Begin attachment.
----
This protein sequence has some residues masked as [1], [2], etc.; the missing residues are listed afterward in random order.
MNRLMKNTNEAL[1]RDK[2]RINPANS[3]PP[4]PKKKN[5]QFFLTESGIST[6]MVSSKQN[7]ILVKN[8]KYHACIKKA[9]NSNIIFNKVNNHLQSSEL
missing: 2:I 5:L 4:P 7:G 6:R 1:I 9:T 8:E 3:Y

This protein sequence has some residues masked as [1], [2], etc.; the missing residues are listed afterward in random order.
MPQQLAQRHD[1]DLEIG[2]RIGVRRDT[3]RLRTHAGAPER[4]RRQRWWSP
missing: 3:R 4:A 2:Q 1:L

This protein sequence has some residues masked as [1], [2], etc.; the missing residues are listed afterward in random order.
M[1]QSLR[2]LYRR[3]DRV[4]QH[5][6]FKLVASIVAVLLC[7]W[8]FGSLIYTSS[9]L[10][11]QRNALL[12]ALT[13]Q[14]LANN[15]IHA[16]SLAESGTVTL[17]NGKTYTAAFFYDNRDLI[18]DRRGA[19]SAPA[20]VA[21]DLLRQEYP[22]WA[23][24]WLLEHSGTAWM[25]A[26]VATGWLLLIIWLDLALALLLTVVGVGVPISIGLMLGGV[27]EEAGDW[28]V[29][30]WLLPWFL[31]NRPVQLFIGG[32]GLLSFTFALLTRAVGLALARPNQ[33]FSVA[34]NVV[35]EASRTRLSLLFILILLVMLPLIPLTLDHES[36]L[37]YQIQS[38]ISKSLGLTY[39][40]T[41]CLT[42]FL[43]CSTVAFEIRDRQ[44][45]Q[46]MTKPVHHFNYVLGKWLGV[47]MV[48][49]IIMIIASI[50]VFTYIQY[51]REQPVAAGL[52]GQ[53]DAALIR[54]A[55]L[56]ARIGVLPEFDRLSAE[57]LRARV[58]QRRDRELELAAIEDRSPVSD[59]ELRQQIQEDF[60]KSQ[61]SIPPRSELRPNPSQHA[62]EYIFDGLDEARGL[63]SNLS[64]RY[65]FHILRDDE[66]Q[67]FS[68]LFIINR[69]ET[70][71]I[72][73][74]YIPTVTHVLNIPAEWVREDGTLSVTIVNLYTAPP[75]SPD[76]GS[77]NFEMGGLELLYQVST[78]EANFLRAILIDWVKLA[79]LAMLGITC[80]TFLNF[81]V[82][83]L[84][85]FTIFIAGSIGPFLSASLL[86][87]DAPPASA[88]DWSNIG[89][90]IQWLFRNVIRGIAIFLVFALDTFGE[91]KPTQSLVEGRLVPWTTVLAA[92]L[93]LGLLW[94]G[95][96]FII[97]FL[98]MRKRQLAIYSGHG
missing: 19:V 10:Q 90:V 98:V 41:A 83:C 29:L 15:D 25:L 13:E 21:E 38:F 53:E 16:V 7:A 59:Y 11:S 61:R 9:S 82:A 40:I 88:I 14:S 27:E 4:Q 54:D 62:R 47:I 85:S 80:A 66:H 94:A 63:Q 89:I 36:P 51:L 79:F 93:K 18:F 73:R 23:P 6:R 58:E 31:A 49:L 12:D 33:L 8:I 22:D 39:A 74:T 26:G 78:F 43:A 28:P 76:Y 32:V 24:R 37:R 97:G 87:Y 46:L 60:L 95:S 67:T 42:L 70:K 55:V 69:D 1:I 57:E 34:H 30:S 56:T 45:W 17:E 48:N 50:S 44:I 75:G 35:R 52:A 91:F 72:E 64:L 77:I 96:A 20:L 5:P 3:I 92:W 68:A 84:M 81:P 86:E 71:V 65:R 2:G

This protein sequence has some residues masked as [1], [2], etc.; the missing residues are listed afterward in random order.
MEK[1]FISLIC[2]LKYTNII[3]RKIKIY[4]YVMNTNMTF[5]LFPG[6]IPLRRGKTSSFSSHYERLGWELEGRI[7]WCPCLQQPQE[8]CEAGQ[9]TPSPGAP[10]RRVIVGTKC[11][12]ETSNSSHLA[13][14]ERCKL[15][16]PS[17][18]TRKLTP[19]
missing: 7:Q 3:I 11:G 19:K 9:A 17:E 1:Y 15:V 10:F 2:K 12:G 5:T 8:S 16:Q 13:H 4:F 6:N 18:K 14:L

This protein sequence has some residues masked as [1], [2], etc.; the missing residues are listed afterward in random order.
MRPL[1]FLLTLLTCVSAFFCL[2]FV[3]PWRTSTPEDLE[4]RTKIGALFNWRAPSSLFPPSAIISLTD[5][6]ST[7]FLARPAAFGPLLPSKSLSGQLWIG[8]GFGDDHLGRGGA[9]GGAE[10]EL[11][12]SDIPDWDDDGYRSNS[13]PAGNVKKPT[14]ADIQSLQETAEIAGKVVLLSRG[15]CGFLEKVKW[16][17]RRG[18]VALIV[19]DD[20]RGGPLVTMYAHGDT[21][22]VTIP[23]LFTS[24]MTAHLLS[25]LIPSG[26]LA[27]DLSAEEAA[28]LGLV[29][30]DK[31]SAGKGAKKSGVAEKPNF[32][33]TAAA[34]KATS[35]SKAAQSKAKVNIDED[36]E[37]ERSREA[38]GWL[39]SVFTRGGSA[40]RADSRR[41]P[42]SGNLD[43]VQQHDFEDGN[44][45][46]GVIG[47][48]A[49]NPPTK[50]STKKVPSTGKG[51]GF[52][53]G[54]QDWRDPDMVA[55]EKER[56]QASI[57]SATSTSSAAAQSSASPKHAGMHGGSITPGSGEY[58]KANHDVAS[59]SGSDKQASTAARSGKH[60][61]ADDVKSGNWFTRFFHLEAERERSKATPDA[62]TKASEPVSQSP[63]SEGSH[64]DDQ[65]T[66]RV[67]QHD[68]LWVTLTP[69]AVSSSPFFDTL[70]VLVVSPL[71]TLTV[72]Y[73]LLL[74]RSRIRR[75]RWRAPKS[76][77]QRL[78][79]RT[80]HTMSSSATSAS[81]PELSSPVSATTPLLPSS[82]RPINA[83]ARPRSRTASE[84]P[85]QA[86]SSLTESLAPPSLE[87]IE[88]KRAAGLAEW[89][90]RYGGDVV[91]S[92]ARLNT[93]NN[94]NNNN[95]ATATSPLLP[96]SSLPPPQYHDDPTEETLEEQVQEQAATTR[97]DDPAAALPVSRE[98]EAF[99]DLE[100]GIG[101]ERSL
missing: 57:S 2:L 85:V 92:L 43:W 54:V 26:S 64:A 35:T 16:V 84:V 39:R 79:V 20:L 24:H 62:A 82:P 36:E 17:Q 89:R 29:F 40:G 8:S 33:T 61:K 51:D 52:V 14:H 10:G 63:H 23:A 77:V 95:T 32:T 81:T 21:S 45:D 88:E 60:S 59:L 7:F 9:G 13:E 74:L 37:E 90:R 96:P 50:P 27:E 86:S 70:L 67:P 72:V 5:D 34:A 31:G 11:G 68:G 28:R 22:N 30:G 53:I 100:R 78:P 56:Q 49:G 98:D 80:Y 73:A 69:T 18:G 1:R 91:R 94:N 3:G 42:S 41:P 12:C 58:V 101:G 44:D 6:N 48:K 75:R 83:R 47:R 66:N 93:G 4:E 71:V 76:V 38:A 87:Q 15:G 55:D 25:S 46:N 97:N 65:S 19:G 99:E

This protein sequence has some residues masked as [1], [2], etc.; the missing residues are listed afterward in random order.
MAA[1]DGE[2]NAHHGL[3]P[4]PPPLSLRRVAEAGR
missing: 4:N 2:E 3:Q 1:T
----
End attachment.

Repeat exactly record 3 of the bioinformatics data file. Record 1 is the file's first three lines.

This protein sequence has some residues masked as [1], [2], etc.; the missing residues are listed afterward in random order.
M[1]QSLR[2]LYRR[3]DRV[4]QH[5][6]FKLVASIVAVLLC[7]W[8]FGSLIYTSS[9]L[10][11]QRNALL[12]ALT[13]Q[14]LANN[15]IHA[16]SLAESGTVTL[17]NGKTYTAAFFYDNRDLI[18]DRRGA[19]SAPA[20]VA[21]DLLRQEYP[22]WA[23][24]WLLEHSGTAWM[25]A[26]VATGWLLLIIWLDLALALLLTVVGVGVPISIGLMLGGV[27]EEAGDW[28]V[29][30]WLLPWFL[31]NRPVQLFIGG[32]GLLSFTFALLTRAVGLALARPNQ[33]FSVA[34]NVV[35]EASRTRLSLLFILILLVMLPLIPLTLDHES[36]L[37]YQIQS[38]ISKSLGLTY[39][40]T[41]CLT[42]FL[43]CSTVAFEIRDRQ[44][45]Q[46]MTKPVHHFNYVLGKWLGV[47]MV[48][49]IIMIIASI[50]VFTYIQY[51]REQPVAAGL[52]GQ[53]DAALIR[54]A[55]L[56]ARIGVLPEFDRLSAE[57]LRARV[58]QRRDRELELAAIEDRSPVSD[59]ELRQQIQEDF[60]KSQ[61]SIPPRSELRPNPSQHA[62]EYIFDGLDEARGL[63]SNLS[64]RY[65]FHILRDDE[66]Q[67]FS[68]LFIINR[69]ET[70][71]I[72][73][74]YIPTVTHVLNIPAEWVREDGTLSVTIVNLYTAPP[75]SPD[76]GS[77]NFEMGGLELLYQVST[78]EANFLRAILIDWVKLA[79]LAMLGITC[80]TFLNF[81]V[82][83]L[84][85]FTIFIAGSIGPFLSASLL[86][87]DAPPASA[88]DWSNIG[89][90]IQWLFRNVIRGIAIFLVFALDTFGE[91]KPTQSLVEGRLVPWTTVLAA[92]L[93]LGLLW[94]G[95][96]FII[97]FL[98]MRKRQLAIYSGHG
missing: 19:V 10:Q 90:V 98:V 41:A 83:C 29:L 15:D 25:L 13:E 21:E 38:F 53:E 16:V 7:A 59:Y 11:S 61:R 9:S 82:A 40:I 88:I 14:S 27:E 4:Q 54:D 62:R 47:I 85:S 80:A 66:H 94:A 63:Q 89:I 36:P 51:L 79:F 93:K 18:F 73:R 23:P 6:R 58:E 31:A 49:L 12:D 33:L 8:I 22:D 39:A 74:T 26:G 78:F 43:A 28:P 76:Y 32:V 24:R 37:R 97:G 87:Y 46:L 60:L 95:S 67:T 42:L 70:K 55:V 69:D 1:I 57:E 34:H 30:S 56:T 45:W 17:E 48:N 50:S 44:I 75:G 35:R 52:A 91:F 72:E 64:L 77:I 96:A 20:L 5:P 3:I 92:W 68:A 84:M 81:P 86:E 71:V 65:R 2:G